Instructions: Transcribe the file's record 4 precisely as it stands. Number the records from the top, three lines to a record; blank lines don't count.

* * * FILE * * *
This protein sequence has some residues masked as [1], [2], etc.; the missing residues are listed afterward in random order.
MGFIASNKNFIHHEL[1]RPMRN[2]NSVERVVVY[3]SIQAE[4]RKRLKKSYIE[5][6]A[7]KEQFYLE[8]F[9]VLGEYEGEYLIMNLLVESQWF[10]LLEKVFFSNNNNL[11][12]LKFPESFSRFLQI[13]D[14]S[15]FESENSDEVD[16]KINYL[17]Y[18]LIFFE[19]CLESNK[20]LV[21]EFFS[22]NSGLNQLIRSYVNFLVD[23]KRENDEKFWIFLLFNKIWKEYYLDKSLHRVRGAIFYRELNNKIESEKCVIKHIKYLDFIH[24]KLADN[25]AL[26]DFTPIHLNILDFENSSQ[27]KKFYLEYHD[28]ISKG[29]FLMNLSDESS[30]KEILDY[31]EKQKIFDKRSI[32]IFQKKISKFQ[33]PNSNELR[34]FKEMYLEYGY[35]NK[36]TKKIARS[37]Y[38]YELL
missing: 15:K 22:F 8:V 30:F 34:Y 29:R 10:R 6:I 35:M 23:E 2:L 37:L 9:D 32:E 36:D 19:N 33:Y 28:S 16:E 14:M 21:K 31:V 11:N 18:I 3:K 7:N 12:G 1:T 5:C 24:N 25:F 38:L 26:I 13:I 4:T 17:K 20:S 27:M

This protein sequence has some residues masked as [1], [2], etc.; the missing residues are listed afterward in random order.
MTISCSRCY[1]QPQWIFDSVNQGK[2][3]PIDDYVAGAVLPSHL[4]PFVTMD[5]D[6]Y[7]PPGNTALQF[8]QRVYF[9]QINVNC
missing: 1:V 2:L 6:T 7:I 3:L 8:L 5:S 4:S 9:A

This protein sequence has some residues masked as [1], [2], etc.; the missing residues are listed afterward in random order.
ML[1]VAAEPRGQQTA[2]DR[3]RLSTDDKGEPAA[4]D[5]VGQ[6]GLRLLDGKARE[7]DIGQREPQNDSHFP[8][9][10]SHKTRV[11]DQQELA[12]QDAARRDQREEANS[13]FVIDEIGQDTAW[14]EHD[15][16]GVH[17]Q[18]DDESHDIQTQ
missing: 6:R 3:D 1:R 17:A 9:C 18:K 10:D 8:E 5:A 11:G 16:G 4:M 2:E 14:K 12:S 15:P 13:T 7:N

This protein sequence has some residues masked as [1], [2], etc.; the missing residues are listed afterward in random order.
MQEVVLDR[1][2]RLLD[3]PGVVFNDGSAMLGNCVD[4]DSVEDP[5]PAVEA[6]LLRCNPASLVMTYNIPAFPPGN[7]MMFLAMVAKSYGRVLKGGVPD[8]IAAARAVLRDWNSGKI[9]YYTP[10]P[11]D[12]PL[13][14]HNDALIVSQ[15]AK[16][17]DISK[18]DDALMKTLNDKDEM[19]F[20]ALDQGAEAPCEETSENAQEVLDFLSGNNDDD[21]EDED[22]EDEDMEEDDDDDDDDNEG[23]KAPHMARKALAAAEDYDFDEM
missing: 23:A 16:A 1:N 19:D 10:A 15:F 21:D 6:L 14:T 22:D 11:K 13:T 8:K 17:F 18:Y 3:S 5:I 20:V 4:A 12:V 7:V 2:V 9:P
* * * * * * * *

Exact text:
This protein sequence has some residues masked as [1], [2], etc.; the missing residues are listed afterward in random order.
MQEVVLDR[1][2]RLLD[3]PGVVFNDGSAMLGNCVD[4]DSVEDP[5]PAVEA[6]LLRCNPASLVMTYNIPAFPPGN[7]MMFLAMVAKSYGRVLKGGVPD[8]IAAARAVLRDWNSGKI[9]YYTP[10]P[11]D[12]PL[13][14]HNDALIVSQ[15]AK[16][17]DISK[18]DDALMKTLNDKDEM[19]F[20]ALDQGAEAPCEETSENAQEVLDFLSGNNDDD[21]EDED[22]EDEDMEEDDDDDDDDNEG[23]KAPHMARKALAAAEDYDFDEM
missing: 23:A 16:A 1:N 19:D 10:A 15:F 21:D 6:L 14:T 22:D 11:K 13:T 8:K 17:F 18:Y 3:S 5:I 20:V 4:A 12:V 7:V 2:V 9:P